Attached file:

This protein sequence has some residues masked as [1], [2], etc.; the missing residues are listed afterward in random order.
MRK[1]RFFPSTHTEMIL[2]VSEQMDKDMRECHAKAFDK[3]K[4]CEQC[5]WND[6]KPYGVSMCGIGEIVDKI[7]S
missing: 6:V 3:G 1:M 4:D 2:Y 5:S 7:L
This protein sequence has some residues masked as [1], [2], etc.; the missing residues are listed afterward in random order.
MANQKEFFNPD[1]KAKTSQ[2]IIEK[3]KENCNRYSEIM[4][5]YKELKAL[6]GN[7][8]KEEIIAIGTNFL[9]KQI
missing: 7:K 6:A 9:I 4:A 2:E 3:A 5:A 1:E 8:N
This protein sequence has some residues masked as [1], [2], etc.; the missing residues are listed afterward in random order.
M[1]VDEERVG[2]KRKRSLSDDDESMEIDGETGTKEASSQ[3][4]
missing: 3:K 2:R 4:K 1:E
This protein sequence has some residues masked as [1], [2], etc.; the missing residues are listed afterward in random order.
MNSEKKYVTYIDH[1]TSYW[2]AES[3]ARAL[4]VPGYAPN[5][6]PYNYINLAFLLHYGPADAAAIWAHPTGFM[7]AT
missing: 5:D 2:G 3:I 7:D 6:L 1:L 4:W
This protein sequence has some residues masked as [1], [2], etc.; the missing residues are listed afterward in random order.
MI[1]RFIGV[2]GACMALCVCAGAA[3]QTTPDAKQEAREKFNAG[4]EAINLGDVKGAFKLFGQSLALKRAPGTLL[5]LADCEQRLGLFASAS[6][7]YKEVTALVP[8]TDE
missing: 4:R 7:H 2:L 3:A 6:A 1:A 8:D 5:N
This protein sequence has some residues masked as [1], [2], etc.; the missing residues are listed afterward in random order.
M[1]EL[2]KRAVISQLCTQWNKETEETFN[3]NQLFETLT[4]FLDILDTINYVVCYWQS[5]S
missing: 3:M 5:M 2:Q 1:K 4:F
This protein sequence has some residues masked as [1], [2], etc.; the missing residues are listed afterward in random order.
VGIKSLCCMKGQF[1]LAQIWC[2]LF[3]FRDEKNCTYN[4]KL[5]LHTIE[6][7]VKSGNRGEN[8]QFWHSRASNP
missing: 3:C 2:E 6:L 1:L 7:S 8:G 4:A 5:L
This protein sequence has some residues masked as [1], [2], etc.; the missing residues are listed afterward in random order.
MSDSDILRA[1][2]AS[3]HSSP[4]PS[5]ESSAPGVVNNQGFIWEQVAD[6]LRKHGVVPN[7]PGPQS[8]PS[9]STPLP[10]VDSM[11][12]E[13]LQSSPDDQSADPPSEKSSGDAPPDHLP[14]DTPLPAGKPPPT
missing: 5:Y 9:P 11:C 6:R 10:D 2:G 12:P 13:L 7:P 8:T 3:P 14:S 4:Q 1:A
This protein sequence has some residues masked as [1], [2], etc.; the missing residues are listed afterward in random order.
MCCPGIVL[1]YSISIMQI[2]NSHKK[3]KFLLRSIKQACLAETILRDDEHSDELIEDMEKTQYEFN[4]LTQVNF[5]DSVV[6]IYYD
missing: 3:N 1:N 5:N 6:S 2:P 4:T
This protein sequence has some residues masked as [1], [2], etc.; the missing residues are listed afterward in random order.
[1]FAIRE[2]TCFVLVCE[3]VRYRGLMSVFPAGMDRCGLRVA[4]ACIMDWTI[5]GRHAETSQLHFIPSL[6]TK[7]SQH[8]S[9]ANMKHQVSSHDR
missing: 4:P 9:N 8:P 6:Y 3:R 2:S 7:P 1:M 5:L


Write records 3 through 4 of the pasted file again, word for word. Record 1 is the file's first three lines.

This protein sequence has some residues masked as [1], [2], etc.; the missing residues are listed afterward in random order.
M[1]VDEERVG[2]KRKRSLSDDDESMEIDGETGTKEASSQ[3][4]
missing: 3:K 2:R 4:K 1:E
This protein sequence has some residues masked as [1], [2], etc.; the missing residues are listed afterward in random order.
MNSEKKYVTYIDH[1]TSYW[2]AES[3]ARAL[4]VPGYAPN[5][6]PYNYINLAFLLHYGPADAAAIWAHPTGFM[7]AT
missing: 5:D 2:G 3:I 7:D 6:L 1:L 4:W